Q: DO YOU THINK THAT EXPERIENCE SET YOUR CAREER IN MOTION AND MADE YOU THINK “I WANT TO BE UP THERE ONE DAY”?
IDINA MENZEL: Yeah, that and Annie is another one. (Laughs) Then I got off track a little bit and I started — when I was 15 my parents got divorced, and I got a job as a wedding singer so I could help contribute funds and stuff. Then I kind of got into singing Motown and jazz and the pop music, because you have to learn all different kinds of music, and that made me want to start writing my own music. So then I kind of had both these ideas in my head and I've been vacillating between the two for so long and then Rent happened and that was a fluke. So I said okay, you can go in this direction, and the theatre's always been so wonderful to me, but now I feel like I've grown to the place where I'm going to stop feeling like I have to pick one or the other and just try to be one of the modern-day disciples of Bette Midler or Barbra Streisand, something like that. I mean those are my idols.
Q: IS THERE ANY ROLE YOU'RE YEARNING TO DO?
IDINA MENZEL: You know, I've always wanted to do Funny Girl, but I never would. I've thought about it, it's been talked about, and I think it would probably be a career disaster. (Laughs) Yeah, it's her, and it's never been revived and there's a reason for that. It's so iconic. I mean, the first line of the show is ’Hello, gorgeous.’ I mean, how do you get up there and make that your own, and then they think you're trying to make it too much your own and I’m paying homage to Barbra, but that's something I think of. I think of Evita sometimes. Mostly I feel like I've set a standard for myself in originating roles in really important musicals, and I feel really lucky to have done that, so I'm looking all the time with my manager at finding new original stories or women who have not been portrayed yet on the stage.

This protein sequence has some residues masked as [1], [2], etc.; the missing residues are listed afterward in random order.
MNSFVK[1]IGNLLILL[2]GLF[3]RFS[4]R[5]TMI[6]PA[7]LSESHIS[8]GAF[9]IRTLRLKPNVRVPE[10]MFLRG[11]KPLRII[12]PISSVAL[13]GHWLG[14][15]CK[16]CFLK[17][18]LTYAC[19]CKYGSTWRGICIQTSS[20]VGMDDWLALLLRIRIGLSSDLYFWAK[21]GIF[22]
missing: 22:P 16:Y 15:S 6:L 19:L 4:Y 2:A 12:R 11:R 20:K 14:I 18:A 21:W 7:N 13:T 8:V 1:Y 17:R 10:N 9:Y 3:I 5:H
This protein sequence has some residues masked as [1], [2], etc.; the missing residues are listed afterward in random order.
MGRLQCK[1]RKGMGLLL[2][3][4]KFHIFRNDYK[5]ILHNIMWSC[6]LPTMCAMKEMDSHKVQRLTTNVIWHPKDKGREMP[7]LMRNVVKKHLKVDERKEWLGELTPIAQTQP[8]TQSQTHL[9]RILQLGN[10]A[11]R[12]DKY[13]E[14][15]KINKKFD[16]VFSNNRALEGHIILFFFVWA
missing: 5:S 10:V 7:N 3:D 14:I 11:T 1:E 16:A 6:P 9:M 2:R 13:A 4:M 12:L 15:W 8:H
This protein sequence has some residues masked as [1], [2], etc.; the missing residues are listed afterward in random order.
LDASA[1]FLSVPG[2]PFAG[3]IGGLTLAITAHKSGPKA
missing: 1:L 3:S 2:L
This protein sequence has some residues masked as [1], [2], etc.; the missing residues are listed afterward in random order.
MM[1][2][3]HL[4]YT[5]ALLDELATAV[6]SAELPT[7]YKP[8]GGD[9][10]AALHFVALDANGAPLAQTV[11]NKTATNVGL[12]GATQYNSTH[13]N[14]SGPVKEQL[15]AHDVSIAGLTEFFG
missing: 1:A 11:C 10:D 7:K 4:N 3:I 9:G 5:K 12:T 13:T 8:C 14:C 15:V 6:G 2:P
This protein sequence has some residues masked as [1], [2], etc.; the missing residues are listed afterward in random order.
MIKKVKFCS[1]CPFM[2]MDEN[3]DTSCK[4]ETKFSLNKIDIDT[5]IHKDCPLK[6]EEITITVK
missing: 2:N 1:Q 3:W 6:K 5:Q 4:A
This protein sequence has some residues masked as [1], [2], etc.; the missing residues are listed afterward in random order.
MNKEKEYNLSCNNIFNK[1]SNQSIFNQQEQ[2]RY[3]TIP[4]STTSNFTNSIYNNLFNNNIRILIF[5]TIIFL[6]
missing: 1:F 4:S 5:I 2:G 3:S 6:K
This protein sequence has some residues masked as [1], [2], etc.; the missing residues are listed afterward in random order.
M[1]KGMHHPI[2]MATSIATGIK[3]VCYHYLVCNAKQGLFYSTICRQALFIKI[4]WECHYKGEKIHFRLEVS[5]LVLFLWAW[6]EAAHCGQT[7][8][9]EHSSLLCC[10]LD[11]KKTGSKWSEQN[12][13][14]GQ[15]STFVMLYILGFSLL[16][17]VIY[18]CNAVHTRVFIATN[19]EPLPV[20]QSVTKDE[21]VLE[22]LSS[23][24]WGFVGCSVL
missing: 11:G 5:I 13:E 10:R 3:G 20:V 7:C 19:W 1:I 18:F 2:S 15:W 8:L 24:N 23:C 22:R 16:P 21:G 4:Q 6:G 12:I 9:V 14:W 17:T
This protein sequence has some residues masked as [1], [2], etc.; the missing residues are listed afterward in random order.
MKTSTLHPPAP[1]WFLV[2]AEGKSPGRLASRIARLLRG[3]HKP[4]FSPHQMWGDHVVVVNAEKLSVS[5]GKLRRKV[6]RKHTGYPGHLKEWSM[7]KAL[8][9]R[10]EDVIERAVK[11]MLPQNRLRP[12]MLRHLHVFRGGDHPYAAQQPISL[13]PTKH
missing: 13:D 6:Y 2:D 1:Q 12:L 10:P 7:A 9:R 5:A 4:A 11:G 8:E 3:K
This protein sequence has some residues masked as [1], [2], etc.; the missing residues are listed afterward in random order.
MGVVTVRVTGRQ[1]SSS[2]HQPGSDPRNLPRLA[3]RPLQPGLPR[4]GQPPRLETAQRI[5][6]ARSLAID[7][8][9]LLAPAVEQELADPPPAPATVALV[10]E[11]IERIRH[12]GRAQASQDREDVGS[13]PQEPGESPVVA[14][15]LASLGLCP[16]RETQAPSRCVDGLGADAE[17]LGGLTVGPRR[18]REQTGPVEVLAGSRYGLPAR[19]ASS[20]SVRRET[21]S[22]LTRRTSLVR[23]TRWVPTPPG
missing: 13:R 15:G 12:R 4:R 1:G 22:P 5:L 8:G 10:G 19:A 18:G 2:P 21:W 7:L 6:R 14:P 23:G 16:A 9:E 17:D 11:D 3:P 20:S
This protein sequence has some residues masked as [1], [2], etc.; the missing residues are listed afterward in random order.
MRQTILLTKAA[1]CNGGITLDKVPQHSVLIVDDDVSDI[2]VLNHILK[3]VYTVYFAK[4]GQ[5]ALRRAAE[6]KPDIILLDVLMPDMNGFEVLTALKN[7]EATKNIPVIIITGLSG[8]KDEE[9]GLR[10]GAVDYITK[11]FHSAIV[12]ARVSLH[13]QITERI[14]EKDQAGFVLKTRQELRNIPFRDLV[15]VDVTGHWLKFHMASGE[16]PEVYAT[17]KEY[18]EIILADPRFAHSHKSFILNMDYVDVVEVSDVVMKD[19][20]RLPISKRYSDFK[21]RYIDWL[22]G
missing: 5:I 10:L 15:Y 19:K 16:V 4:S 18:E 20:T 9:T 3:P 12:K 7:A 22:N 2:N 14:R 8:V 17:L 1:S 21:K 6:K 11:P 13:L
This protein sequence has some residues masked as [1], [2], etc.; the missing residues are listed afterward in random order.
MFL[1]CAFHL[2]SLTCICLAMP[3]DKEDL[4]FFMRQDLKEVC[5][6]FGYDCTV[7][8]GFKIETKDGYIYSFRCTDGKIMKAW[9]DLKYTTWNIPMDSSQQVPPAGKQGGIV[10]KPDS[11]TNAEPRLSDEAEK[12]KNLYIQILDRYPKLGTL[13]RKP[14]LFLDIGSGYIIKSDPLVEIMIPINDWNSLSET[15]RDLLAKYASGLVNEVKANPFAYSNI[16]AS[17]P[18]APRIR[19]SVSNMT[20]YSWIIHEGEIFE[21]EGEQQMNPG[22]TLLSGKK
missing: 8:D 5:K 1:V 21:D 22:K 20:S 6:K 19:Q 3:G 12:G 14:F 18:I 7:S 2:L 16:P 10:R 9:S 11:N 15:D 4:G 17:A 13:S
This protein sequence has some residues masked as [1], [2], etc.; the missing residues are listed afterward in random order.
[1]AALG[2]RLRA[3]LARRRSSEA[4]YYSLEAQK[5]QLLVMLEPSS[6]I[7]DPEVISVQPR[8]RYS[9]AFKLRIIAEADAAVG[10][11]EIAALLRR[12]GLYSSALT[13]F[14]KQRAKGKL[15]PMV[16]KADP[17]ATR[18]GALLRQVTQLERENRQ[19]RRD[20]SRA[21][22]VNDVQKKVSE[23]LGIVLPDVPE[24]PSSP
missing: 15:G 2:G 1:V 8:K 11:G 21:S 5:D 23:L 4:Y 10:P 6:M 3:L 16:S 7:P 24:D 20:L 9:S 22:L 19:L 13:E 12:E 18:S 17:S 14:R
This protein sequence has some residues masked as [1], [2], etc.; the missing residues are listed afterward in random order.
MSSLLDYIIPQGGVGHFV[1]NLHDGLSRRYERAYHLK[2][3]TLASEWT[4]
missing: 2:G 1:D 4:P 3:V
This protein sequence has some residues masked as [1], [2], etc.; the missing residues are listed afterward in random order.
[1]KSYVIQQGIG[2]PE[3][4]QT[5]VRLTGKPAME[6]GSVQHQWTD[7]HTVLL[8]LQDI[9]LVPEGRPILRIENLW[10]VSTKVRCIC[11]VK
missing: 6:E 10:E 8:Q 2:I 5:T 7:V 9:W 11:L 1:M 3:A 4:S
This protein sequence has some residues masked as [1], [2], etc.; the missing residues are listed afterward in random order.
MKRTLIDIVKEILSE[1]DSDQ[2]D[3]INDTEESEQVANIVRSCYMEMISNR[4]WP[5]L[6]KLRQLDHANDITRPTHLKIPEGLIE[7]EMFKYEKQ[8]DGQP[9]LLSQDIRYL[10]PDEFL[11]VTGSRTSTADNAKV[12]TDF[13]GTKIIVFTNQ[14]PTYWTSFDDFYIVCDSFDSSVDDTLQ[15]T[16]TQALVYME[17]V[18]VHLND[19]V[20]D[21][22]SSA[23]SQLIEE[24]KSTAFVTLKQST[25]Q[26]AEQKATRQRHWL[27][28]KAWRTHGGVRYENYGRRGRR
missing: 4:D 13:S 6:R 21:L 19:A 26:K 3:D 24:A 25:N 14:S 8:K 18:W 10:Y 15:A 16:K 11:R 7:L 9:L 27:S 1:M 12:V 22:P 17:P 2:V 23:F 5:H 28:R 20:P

Q: ARE YOU WORKING ON YOUR OWN ALBUM?
IDINA MENZEL: Yes, I have an album coming out which is what I'm doing right now. Tomorrow I’ll be at the Beowulf premiere because I sang the credit song on that. So I got to do that and that was great because Glen Ballard wrote the song for that, and he also produced my album. He spent the last year and a half with me writing music and extracting my soul and encouraging me to be a songwriter and helping me to find a way to bridge the gap between theatre and pop and continue that dream of mine — sort of have all of those worlds unite. So I co-wrote almost all the songs on my album, about 9 out of 10 of them. It's called “I Stand.” It’s on Warner Bros. and comes out the end of January, and I'm very excited about it. It's a very personal album and we'll see what happens.
Q: IS THERE A SINGLE?
IDINA MENZEL: Yes, there is. There’s one, “The Light I Found in New York” which I grew up listening to. If you’re not from New York, you may not know it. They’ve been playing my single now called “Brave.” But it’s early and the holidays are going to come and you just leave that alone. Holidays are for the big, already established singers to sell lots of Christmas albums. But you get it going. A lot of the radio people are excited about this song called “Brave,” so we'll see what happens. I don't know if I digress but the music industry is changing so much because they don't have a leg to stand on these days so they're constantly trying to come up with all these different things. It used to be that they'd pick one song and all your eggs were in that basket, and if radio didn't play it, you were dropped from the label and it was done. But now, because of the internet and having more control over my own career and my audience having more ways to connect with me, they pick different songs. So they’ll pick a song they think I'll perform really great on Letterman, and then a song that's good for radio and then a song that's maybe more theatrical and then you have the Beowulf thing so it's more about marketing in that way.